“The child development block grant is for children whose parents may not have the ability to do that, or the time to do that, and there used to be 119 of the programs…Most of them have turned into babysitting programs. I was able to get that down to 69 while I was the chairman. Since that time, we’ve worked to get that down to 45, but 45 is still too many.

“The amendment that I put into the child care and development bill, would reduce it still further and would come up with a plan that hopefully would get it down to maybe six, and under one department. Right now those childcare programs may have to put in grants from maybe 12 or 15 different agencies to run the program they’re running right now and each of those requires a whole bunch of paper work, so it will be simpler for them too, but it should save the federal government a lot of money and get this closer to being back to the states.”

Vote on veterans bill

“I really appreciate those questions because what we wound up with was kind of an “omnibus-anything-you-can-think-of” for veterans benefits, with none of it being paid for, and what we were trying to do was close the gaps of the retired veterans who lost a percent on their Cost of Living Adjustments, could get that back. That’s where it all started. And then as it works in government, if it’s worth reacting to, it’s worth overreacting to.

“Senator Bernie Sanders threw in everything he could possibly think of, and just in veterans’ hospital cases alone, the way that he opened it up for veterans who haven’t even been injured before, we would have an overload of the veterans system. And in most states, there’s already a backlog of the veterans services at the hospitals. We don’t want to add to that, we want to make sure that whatever’s done, can be done, and will be done right. We want to make sure that the veterans benefits promised is delivered. That’s not the case now, it needs to be.”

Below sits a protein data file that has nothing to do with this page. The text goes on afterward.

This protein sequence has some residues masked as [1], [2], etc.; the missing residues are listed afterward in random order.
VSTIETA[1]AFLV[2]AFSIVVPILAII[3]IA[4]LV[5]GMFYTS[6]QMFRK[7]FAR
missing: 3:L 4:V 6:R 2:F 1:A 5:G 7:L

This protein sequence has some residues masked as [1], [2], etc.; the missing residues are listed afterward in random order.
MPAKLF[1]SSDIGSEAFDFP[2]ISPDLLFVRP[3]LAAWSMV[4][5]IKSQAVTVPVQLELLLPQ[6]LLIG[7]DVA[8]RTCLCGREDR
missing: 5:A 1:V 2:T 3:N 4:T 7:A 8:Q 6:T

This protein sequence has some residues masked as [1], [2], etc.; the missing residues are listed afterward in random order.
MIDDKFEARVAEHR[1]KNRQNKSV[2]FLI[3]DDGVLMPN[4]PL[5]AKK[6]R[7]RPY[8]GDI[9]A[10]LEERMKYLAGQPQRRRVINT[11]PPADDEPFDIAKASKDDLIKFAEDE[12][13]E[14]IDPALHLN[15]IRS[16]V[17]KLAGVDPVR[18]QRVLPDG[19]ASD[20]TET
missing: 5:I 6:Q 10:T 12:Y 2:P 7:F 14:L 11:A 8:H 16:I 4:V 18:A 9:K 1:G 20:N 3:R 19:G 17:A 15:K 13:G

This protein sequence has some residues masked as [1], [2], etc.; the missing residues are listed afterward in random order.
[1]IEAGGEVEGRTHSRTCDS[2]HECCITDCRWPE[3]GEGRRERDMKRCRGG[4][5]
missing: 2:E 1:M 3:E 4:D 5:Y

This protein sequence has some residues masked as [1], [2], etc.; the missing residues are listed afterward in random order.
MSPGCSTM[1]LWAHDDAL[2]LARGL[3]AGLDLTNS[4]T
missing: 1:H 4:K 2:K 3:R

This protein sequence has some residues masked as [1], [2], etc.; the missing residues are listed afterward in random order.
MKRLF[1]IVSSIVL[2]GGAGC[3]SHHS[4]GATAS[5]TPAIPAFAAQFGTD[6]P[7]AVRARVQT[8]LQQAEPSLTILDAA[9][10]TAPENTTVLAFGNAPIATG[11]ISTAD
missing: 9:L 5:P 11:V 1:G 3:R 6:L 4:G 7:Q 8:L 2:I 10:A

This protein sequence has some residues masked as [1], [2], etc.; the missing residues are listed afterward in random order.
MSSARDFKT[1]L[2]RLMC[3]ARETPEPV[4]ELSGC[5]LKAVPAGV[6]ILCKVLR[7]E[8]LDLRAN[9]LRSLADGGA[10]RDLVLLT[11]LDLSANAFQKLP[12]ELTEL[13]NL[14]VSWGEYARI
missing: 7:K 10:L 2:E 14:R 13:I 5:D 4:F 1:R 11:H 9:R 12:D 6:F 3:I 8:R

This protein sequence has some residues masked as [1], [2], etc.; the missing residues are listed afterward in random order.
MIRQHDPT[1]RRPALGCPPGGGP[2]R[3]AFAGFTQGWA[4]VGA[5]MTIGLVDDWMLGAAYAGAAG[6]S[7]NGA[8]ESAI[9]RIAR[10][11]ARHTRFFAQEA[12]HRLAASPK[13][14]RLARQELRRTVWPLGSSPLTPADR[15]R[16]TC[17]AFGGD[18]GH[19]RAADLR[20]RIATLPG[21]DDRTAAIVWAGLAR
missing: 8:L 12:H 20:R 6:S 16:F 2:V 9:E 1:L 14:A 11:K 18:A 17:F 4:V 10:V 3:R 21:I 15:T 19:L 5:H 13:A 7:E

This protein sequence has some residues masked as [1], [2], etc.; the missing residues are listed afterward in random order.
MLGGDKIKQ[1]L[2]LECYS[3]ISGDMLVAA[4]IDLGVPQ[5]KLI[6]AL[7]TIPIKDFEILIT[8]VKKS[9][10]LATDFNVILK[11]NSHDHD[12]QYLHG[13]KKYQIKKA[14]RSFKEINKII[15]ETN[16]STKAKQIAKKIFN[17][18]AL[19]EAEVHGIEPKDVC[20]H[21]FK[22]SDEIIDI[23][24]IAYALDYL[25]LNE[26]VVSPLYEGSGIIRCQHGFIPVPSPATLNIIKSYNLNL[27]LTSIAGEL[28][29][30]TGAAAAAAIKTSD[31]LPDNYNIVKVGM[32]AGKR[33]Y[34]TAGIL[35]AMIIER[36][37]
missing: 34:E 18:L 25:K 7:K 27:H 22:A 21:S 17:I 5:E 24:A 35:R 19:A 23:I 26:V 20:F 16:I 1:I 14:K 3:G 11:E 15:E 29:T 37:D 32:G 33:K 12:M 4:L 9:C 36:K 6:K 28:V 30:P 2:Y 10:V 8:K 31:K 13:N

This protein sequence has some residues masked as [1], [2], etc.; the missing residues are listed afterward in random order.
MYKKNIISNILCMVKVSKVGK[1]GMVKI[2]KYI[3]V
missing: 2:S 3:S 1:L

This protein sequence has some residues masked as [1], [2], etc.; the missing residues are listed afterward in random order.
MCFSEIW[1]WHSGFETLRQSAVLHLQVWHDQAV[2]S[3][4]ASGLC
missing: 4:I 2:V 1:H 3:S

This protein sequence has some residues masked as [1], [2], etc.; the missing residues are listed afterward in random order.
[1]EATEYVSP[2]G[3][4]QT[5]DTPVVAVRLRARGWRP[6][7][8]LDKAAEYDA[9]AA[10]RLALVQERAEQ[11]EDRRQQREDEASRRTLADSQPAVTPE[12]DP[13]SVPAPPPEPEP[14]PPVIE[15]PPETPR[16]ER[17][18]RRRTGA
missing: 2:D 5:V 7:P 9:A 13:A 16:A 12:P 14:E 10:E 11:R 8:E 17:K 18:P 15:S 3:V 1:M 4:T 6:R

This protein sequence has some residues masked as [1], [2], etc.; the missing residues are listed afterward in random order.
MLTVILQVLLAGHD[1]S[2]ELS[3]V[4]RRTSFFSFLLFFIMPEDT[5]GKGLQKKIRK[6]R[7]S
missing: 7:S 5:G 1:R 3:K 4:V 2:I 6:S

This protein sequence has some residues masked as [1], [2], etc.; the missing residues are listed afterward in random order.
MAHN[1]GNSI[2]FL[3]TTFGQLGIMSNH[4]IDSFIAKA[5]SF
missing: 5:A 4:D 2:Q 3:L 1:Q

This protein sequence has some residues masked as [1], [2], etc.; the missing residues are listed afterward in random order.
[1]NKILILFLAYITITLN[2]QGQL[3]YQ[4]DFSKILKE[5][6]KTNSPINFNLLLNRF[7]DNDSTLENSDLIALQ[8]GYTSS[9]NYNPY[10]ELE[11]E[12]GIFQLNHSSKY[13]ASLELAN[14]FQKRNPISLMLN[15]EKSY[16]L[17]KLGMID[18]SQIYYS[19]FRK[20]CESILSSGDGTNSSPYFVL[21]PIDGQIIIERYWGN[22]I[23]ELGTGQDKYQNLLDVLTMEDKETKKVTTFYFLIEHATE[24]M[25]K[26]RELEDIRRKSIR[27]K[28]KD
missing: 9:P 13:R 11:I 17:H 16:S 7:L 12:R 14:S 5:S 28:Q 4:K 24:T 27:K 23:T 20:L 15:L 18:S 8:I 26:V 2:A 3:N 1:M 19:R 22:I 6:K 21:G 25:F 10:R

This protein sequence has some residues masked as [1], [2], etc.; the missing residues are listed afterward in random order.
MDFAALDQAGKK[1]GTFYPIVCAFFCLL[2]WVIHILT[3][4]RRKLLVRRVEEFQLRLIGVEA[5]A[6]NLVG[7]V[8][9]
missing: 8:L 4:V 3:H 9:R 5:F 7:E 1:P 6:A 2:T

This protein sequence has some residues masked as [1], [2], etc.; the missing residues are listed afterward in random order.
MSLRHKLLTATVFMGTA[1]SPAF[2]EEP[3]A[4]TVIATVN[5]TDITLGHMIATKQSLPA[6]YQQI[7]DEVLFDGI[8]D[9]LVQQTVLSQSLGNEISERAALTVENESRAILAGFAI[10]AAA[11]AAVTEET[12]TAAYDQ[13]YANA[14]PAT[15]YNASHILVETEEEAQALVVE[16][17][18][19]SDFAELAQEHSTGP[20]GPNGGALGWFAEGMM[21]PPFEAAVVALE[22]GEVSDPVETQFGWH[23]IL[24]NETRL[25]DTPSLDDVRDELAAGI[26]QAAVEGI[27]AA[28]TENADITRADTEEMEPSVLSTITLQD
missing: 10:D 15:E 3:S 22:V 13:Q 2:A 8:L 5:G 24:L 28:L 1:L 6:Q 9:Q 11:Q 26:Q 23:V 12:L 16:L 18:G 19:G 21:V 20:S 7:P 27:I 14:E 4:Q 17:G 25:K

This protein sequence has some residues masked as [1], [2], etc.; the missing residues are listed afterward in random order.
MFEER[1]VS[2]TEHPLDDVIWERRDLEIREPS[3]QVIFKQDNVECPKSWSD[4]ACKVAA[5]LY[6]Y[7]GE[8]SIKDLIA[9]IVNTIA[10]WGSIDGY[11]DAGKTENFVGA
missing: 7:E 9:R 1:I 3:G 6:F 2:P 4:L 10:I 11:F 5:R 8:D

Senator Enzi records “Collecting Common Sense from Wyoming for Washington” videos every other week when the Senate is in session. He encourages Wyoming residents to continue sharing their thoughts, ideas, and questions and he will address as many of the topics as possible. For individual responses, constituents should email him through his web page – www.enzi.senate.gov.

March 7, 2014

Enzi responds to constituent questions on the president’s budget, voting on amendments

New video: Collecting Common Sense from Wyoming for Washington

President Obama’s budget continues the tradition of more taxes, more debt, more instant gratification at the expense of our nation’s future. The Senate majority leader blocking amendments on bills denies senators from either party the right to legislate. These were just a few comments U.S. Senator Mike Enzi, R-Wyo., made in a video this week responding to Wyoming constituent questions from Facebook, Twitter, phone calls, emails and letters.